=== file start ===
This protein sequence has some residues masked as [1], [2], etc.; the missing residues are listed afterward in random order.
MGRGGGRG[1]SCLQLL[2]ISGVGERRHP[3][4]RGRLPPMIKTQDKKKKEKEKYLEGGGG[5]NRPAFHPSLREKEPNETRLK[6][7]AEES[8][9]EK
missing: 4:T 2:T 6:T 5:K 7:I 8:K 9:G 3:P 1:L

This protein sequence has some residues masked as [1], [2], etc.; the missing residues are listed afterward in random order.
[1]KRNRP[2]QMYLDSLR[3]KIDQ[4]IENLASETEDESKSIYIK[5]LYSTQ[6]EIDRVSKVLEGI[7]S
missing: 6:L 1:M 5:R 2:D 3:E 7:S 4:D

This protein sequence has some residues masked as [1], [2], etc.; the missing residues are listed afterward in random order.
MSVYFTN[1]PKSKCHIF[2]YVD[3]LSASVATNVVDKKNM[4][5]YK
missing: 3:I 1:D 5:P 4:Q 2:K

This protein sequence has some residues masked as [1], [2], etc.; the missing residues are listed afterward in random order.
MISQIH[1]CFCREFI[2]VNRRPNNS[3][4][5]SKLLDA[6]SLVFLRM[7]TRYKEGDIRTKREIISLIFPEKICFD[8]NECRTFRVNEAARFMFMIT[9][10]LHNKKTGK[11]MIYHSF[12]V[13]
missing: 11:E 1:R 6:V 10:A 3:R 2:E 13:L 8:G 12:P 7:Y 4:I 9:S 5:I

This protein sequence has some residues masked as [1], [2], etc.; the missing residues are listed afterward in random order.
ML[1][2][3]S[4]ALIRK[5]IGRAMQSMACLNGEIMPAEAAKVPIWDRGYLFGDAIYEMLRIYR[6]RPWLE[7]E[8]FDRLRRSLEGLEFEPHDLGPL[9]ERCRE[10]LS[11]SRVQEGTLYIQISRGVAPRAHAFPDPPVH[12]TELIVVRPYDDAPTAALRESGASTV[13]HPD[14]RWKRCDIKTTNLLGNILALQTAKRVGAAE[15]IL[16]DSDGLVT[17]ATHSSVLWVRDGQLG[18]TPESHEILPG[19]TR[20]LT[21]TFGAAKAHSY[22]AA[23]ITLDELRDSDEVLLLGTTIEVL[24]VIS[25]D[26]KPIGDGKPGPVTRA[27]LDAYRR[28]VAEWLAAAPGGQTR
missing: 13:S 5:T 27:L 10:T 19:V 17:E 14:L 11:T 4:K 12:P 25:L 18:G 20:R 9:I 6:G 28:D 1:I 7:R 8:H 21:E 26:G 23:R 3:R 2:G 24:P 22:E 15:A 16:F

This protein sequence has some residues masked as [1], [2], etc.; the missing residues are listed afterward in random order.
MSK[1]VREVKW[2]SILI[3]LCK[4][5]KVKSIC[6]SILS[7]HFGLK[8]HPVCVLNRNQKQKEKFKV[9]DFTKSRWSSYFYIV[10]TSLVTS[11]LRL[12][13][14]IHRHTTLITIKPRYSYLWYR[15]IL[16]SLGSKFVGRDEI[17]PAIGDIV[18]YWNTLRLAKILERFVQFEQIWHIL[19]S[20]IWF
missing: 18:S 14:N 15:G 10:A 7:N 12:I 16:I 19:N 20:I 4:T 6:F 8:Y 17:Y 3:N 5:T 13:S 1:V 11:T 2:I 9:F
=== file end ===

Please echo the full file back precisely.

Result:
This protein sequence has some residues masked as [1], [2], etc.; the missing residues are listed afterward in random order.
MGRGGGRG[1]SCLQLL[2]ISGVGERRHP[3][4]RGRLPPMIKTQDKKKKEKEKYLEGGGG[5]NRPAFHPSLREKEPNETRLK[6][7]AEES[8][9]EK
missing: 4:T 2:T 6:T 5:K 7:I 8:K 9:G 3:P 1:L

This protein sequence has some residues masked as [1], [2], etc.; the missing residues are listed afterward in random order.
[1]KRNRP[2]QMYLDSLR[3]KIDQ[4]IENLASETEDESKSIYIK[5]LYSTQ[6]EIDRVSKVLEGI[7]S
missing: 6:L 1:M 5:R 2:D 3:E 7:S 4:D

This protein sequence has some residues masked as [1], [2], etc.; the missing residues are listed afterward in random order.
MSVYFTN[1]PKSKCHIF[2]YVD[3]LSASVATNVVDKKNM[4][5]YK
missing: 3:I 1:D 5:P 4:Q 2:K

This protein sequence has some residues masked as [1], [2], etc.; the missing residues are listed afterward in random order.
MISQIH[1]CFCREFI[2]VNRRPNNS[3][4][5]SKLLDA[6]SLVFLRM[7]TRYKEGDIRTKREIISLIFPEKICFD[8]NECRTFRVNEAARFMFMIT[9][10]LHNKKTGK[11]MIYHSF[12]V[13]
missing: 11:E 1:R 6:V 10:A 3:R 2:E 13:L 8:G 12:P 7:Y 4:I 9:S 5:I

This protein sequence has some residues masked as [1], [2], etc.; the missing residues are listed afterward in random order.
ML[1][2][3]S[4]ALIRK[5]IGRAMQSMACLNGEIMPAEAAKVPIWDRGYLFGDAIYEMLRIYR[6]RPWLE[7]E[8]FDRLRRSLEGLEFEPHDLGPL[9]ERCRE[10]LS[11]SRVQEGTLYIQISRGVAPRAHAFPDPPVH[12]TELIVVRPYDDAPTAALRESGASTV[13]HPD[14]RWKRCDIKTTNLLGNILALQTAKRVGAAE[15]IL[16]DSDGLVT[17]ATHSSVLWVRDGQLG[18]TPESHEILPG[19]TR[20]LT[21]TFGAAKAHSY[22]AA[23]ITLDELRDSDEVLLLGTTIEVL[24]VIS[25]D[26]KPIGDGKPGPVTRA[27]LDAYRR[28]VAEWLAAAPGGQTR
missing: 13:S 5:T 27:L 10:T 19:V 17:E 14:L 11:T 4:K 12:P 25:L 18:G 20:R 9:I 6:G 28:D 1:I 7:R 8:H 21:E 26:G 23:R 3:R 2:G 24:P 22:E 15:A 16:F

This protein sequence has some residues masked as [1], [2], etc.; the missing residues are listed afterward in random order.
MSK[1]VREVKW[2]SILI[3]LCK[4][5]KVKSIC[6]SILS[7]HFGLK[8]HPVCVLNRNQKQKEKFKV[9]DFTKSRWSSYFYIV[10]TSLVTS[11]LRL[12][13][14]IHRHTTLITIKPRYSYLWYR[15]IL[16]SLGSKFVGRDEI[17]PAIGDIV[18]YWNTLRLAKILERFVQFEQIWHIL[19]S[20]IWF
missing: 18:S 14:N 15:G 10:A 7:N 12:I 16:I 19:N 20:I 4:T 6:F 8:Y 17:Y 3:N 5:T 13:S 1:V 11:T 2:I 9:F